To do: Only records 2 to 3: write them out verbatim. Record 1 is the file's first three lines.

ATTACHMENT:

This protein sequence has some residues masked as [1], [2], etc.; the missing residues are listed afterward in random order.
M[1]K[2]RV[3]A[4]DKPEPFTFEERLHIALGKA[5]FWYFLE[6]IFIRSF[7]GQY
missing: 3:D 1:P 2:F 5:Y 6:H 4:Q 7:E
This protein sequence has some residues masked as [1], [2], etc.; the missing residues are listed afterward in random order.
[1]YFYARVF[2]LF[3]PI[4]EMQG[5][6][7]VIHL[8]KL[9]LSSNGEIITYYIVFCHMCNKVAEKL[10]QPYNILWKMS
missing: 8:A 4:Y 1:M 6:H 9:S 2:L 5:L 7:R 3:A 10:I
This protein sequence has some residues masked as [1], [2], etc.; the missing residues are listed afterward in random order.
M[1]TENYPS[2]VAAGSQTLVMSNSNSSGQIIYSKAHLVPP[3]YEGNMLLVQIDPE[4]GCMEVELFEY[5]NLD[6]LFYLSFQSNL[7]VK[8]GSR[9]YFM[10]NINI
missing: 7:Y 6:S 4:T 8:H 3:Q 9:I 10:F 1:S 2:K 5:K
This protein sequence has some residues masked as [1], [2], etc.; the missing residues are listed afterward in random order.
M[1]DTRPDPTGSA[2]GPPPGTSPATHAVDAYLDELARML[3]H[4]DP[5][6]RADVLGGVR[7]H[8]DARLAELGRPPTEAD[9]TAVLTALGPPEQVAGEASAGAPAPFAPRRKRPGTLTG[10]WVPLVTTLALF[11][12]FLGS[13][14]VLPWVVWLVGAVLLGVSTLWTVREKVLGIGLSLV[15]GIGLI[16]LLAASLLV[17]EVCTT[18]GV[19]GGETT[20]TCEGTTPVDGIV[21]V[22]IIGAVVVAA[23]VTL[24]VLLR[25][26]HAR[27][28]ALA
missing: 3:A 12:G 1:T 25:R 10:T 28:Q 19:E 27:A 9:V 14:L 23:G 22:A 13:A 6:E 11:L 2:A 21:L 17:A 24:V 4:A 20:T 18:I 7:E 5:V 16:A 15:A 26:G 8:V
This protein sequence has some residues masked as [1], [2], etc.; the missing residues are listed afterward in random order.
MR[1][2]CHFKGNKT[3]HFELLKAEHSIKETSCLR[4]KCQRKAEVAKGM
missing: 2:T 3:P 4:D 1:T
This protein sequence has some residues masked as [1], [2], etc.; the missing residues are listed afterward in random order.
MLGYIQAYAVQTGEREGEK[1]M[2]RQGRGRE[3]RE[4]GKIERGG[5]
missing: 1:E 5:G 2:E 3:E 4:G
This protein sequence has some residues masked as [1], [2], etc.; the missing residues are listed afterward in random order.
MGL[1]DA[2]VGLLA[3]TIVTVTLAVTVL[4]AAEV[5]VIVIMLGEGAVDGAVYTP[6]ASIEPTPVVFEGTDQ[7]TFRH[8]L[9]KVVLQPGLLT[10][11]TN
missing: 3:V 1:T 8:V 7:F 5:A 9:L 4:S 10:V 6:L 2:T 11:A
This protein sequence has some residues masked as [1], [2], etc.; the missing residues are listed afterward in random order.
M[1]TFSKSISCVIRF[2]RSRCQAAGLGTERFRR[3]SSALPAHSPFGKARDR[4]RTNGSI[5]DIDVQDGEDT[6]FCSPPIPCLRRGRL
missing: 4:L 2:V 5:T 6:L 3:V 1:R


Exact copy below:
This protein sequence has some residues masked as [1], [2], etc.; the missing residues are listed afterward in random order.
[1]YFYARVF[2]LF[3]PI[4]EMQG[5][6][7]VIHL[8]KL[9]LSSNGEIITYYIVFCHMCNKVAEKL[10]QPYNILWKMS
missing: 8:A 4:Y 1:M 6:H 9:S 2:L 5:L 7:R 3:A 10:I
This protein sequence has some residues masked as [1], [2], etc.; the missing residues are listed afterward in random order.
M[1]TENYPS[2]VAAGSQTLVMSNSNSSGQIIYSKAHLVPP[3]YEGNMLLVQIDPE[4]GCMEVELFEY[5]NLD[6]LFYLSFQSNL[7]VK[8]GSR[9]YFM[10]NINI
missing: 7:Y 6:S 4:T 8:H 3:Q 9:I 10:F 1:S 2:K 5:K